It's easy to forget, considering how much technology we interact with today, that the roots of modernism have everything to do with making sense of the machine. The industrial machine offered modes of production, quickness of industry, and a brand new aesthetic, and the degree to which modernism is about sorting this out can be easy to overlook. Thankfully, the Wolfsonian-Florida International University Museum on Miami Beach continues to explore the speed, steel, and strength of our early modernist moment through the propaganda and ephemera of the era. Their new exhibit, Speed Limits, gets at the increasing pace of life in the early part of the 20th century, and reminds us how artists and designers reconciled themselves to the larges technological shift the world had seen. Have a look at the slideshow here, or better yet, get down to the Wolfsonian in person. Speed LImits runs through February 20th, 2011.
This lithograph, called People Work-Evening from 1937 by the American Benton Spruance shows the teeming urban hordes toing and froing both above ground and below.
Investment of Capital in Soviet Maritime Transport is a postcard circa 1930 that ran in a Moscow publication called IZOGIZ. Not only does the work lionize Soviet industry, but the looming ship suggests the inevitability and the inexorable push of technology. Courtesy of � 2009 Silvia Ros All Rights Reserved.
This untitled watercolor by Italian Tulio Crali is from around 1935. Clearly indebted to the Futurists, I love the way speed is suggested here with whirling propellers and shifting cubist planes.
Speed Your Message is an ad from around 1931 designed by the Englishman Albert E. Halliwell. It was published by Imperial and International Communications Limited.
This postcard by French artist Francis Vareddes tells you all you need to know about the thrilling promise of the automobile. Courtesy of � 2009 Silvia Ros All Rights Reserved.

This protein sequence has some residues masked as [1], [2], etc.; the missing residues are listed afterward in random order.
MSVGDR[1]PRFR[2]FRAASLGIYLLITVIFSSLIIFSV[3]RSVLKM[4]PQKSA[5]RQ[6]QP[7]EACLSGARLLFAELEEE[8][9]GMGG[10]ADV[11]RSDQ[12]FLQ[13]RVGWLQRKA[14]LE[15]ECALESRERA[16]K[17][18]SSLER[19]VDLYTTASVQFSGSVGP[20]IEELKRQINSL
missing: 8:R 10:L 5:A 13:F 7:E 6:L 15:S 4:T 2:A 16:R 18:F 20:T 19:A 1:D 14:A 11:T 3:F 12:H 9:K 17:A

Clearly vigor wasn't limited just to the machine as this New York periodical Physical Culture from 1927 shows. Courtesy of � 2009 Silvia Ros All Rights Reserved.
This Pirelli tire clock comes from around 1950, but it's inclusion on say a bedside table shows how deeply the notions of industry and speed had penetrated into contemporary life. Courtesy of � 2009 Silvia Ros All Rights Reserved.
Look close and you'll see that alongside the power of sheer speed in a lot of the objects in this show, you'll also see a mounting paranoia and unease with the rise of the machine. Here the city appears noisy and chaotic, and who hasn't cursed a clattering workman first thing in the morning. Ah, but work must be done. This woodcut is called Man with a Drill, is from around 1935 and was made by the American artist Charles Turzak. Courtesy of � 2008 Silvia Ros All Rights Reserved.
To me this is the perfect expression of the unsettled quality that more and more technology can inspire. Entertainments like Metropolis and City Lights showed different faces of that fear, and this one shows a far more pedestrian malady: insomnia. This ad from around 1935 is for Neurinase Alepsal. Courtesy of � 2009 Silvia Ros All Rights Reserved.